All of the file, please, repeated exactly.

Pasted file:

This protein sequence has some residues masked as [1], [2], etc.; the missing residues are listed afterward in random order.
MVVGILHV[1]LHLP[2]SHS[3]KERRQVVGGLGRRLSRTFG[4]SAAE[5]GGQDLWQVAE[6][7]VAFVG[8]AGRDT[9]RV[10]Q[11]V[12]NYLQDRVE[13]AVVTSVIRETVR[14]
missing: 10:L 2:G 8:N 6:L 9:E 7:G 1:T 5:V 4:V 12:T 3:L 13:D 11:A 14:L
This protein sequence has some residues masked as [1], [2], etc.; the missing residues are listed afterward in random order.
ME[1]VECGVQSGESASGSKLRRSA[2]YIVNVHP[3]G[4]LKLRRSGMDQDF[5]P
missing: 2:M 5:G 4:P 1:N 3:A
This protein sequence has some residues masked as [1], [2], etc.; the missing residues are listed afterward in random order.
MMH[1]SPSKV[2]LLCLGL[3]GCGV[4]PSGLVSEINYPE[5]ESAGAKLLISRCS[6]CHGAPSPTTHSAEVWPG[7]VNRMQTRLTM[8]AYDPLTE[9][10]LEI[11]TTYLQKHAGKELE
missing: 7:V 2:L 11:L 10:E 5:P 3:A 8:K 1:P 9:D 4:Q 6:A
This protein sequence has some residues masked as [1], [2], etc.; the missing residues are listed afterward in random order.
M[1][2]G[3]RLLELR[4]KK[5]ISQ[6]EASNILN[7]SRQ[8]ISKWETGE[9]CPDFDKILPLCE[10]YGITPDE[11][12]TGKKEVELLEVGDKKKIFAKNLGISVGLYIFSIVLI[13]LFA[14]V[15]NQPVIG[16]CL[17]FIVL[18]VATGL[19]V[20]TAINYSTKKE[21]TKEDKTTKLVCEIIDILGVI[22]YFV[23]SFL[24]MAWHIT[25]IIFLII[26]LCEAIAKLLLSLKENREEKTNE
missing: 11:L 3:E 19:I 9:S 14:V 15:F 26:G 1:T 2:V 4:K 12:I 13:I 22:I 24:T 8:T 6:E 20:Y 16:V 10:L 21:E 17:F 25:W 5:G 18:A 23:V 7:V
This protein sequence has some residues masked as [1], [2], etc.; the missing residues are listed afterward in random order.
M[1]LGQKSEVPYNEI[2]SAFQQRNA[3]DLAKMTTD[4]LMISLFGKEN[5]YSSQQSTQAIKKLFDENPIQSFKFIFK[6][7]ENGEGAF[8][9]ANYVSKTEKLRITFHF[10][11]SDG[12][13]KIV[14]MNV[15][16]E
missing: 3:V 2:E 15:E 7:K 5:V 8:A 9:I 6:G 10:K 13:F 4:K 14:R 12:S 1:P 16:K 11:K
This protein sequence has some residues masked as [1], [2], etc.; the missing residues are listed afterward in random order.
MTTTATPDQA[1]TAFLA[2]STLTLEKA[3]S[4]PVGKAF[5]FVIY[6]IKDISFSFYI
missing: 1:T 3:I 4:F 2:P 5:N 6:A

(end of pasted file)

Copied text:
This protein sequence has some residues masked as [1], [2], etc.; the missing residues are listed afterward in random order.
MVVGILHV[1]LHLP[2]SHS[3]KERRQVVGGLGRRLSRTFG[4]SAAE[5]GGQDLWQVAE[6][7]VAFVG[8]AGRDT[9]RV[10]Q[11]V[12]NYLQDRVE[13]AVVTSVIRETVR[14]
missing: 10:L 2:G 8:N 6:L 9:E 7:G 1:T 5:V 4:V 12:T 3:L 13:D 11:A 14:L
This protein sequence has some residues masked as [1], [2], etc.; the missing residues are listed afterward in random order.
ME[1]VECGVQSGESASGSKLRRSA[2]YIVNVHP[3]G[4]LKLRRSGMDQDF[5]P
missing: 2:M 5:G 4:P 1:N 3:A
This protein sequence has some residues masked as [1], [2], etc.; the missing residues are listed afterward in random order.
MMH[1]SPSKV[2]LLCLGL[3]GCGV[4]PSGLVSEINYPE[5]ESAGAKLLISRCS[6]CHGAPSPTTHSAEVWPG[7]VNRMQTRLTM[8]AYDPLTE[9][10]LEI[11]TTYLQKHAGKELE
missing: 7:V 2:L 11:L 10:E 5:P 3:A 8:K 1:P 9:D 4:Q 6:A
This protein sequence has some residues masked as [1], [2], etc.; the missing residues are listed afterward in random order.
M[1][2]G[3]RLLELR[4]KK[5]ISQ[6]EASNILN[7]SRQ[8]ISKWETGE[9]CPDFDKILPLCE[10]YGITPDE[11][12]TGKKEVELLEVGDKKKIFAKNLGISVGLYIFSIVLI[13]LFA[14]V[15]NQPVIG[16]CL[17]FIVL[18]VATGL[19]V[20]TAINYSTKKE[21]TKEDKTTKLVCEIIDILGVI[22]YFV[23]SFL[24]MAWHIT[25]IIFLII[26]LCEAIAKLLLSLKENREEKTNE
missing: 11:L 3:E 19:I 9:S 14:V 15:F 26:G 1:T 2:V 4:K 12:I 13:I 22:I 24:T 8:T 6:E 20:Y 16:V 10:L 21:E 17:F 25:W 5:G 18:A 23:V 7:V
This protein sequence has some residues masked as [1], [2], etc.; the missing residues are listed afterward in random order.
M[1]LGQKSEVPYNEI[2]SAFQQRNA[3]DLAKMTTD[4]LMISLFGKEN[5]YSSQQSTQAIKKLFDENPIQSFKFIFK[6][7]ENGEGAF[8][9]ANYVSKTEKLRITFHF[10][11]SDG[12][13]KIV[14]MNV[15][16]E
missing: 3:V 2:E 15:E 7:K 5:V 8:A 9:I 6:G 10:K 13:F 4:K 14:R 12:S 1:P 16:K 11:K
This protein sequence has some residues masked as [1], [2], etc.; the missing residues are listed afterward in random order.
MTTTATPDQA[1]TAFLA[2]STLTLEKA[3]S[4]PVGKAF[5]FVIY[6]IKDISFSFYI
missing: 1:T 3:I 4:F 2:P 5:N 6:A